I’ve released a tool that generates the elements.xml file for you, just create a webpart page and use the tool to extract the module from it… you can find the blog post about the tool here.
So yesterday I had a whole day of fun with the xsltListViewWebpart = XLVWP, this is for SharePoint 2010 in SharePoint 2007 it’s called the listviewwebpart.
Deployment of the module files that contain all kinds of webparts and always 1 or more XLVWP(s) .
But since we’ve added folders to the lists than this isn’t sufficient and we need to add “scope=recursive” to it as well.
- XLVWP are not actually “deployable” (hardcoded list ID’s)
- The default view is always used, so even if you set it correctly, the architecture of the XLVWP will work against you
This really depends on what you want to do…
Deployment of an XsltListViewWebpart
First things first, check out this post if you don’t know how to provision a webpart to a page.
Ok, now a first issue.. if you want to export a XsltListViewWebpart, you will have to do it via SharePoint Designer, it is not possible to export it via the GUI.
So fire up the old SharePoint Designer, go to the page, and select save web part.
Now you should have a .webpart file that should contain something like this:
After reviewing the entire xml structure you will see 3 things:
- in the listName it gives a guid (list id)
- in the webID property a null guid is given
- in the xmldefinition property the url attribute is being filled in with the server relative url of the list.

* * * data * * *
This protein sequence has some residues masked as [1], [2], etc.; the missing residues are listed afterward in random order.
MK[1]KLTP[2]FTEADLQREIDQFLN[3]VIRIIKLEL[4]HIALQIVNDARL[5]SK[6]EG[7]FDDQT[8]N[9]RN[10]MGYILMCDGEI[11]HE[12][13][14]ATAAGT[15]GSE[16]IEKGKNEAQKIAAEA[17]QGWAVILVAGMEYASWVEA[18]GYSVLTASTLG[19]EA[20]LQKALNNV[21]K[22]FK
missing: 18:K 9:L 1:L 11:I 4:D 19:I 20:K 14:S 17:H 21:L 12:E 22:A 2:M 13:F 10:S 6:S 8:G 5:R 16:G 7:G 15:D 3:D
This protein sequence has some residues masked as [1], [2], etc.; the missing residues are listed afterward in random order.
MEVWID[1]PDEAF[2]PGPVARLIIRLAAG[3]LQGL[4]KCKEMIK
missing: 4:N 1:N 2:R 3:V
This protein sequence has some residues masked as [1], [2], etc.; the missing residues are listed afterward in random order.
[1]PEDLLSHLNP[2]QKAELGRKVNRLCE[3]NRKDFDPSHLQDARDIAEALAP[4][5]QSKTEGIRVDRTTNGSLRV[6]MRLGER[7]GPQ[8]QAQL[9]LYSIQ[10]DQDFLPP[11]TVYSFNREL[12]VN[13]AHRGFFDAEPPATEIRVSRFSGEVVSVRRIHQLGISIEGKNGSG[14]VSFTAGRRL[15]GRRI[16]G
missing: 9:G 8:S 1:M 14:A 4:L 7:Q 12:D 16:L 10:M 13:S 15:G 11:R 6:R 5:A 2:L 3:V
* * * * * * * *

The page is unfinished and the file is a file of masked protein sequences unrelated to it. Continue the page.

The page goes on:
So this is not good, the entire xml is too much and uses a listID? Yup, it actually expects to be redeployed with a single change.. Delete the list and recreate the exact same one.. the list id will be changed.. it will not work and give you an error message.
Well happy hunting to what this could be.
you could add ?contents=1 behind the .aspx in the url, than you can see that one webpart is giving issues.
Now the solution:
There are actually 2 possible solutions:
- Either create a view tag and put in a minimal xsltlistviewwebpart like the picture below
the view tag is a special one
but if you click on the view tag hyperlink you can read “Describes a view within a module for a site definition.”.
mmmm, so no listviewwebpart stuff?
But you can define some other properties as well, like scope, rowlimit,…
- the second solution to minimize the properties being given with the xsltlistviewwebpart
Note the property name, ListUrl…
do not put an “/” in front of Lists, this will create an issue with the webpart that it cannot find the list.
Be careful when deploying the page more than 1 time, the webparts are just being added without rendering a new webpart ID. This will result in an error message saying that the webpart with the ID already exists. Best practice is to completely remove the pages and recreate them again via the elements file. Of course all changes made to the page in the meanwhile will be lost than.
I’ve created a codeplex solution for the generation of the webpart pages into a module (elements.xml) file. you can find it here
- MSDN: XsltListViewWebPart and Custom List Views
- Via SharePoint Designer..
- XsltListViewWebpart, several Xslt tips
And a teaser for one of the next blog posts…
In the last resource link a sentence stands out in the blog:
The short story of a lot of tries is: it does not work. Yes you can change the XmlDefinition property, but the XsltListViewWebPart does not use it after you have changed it.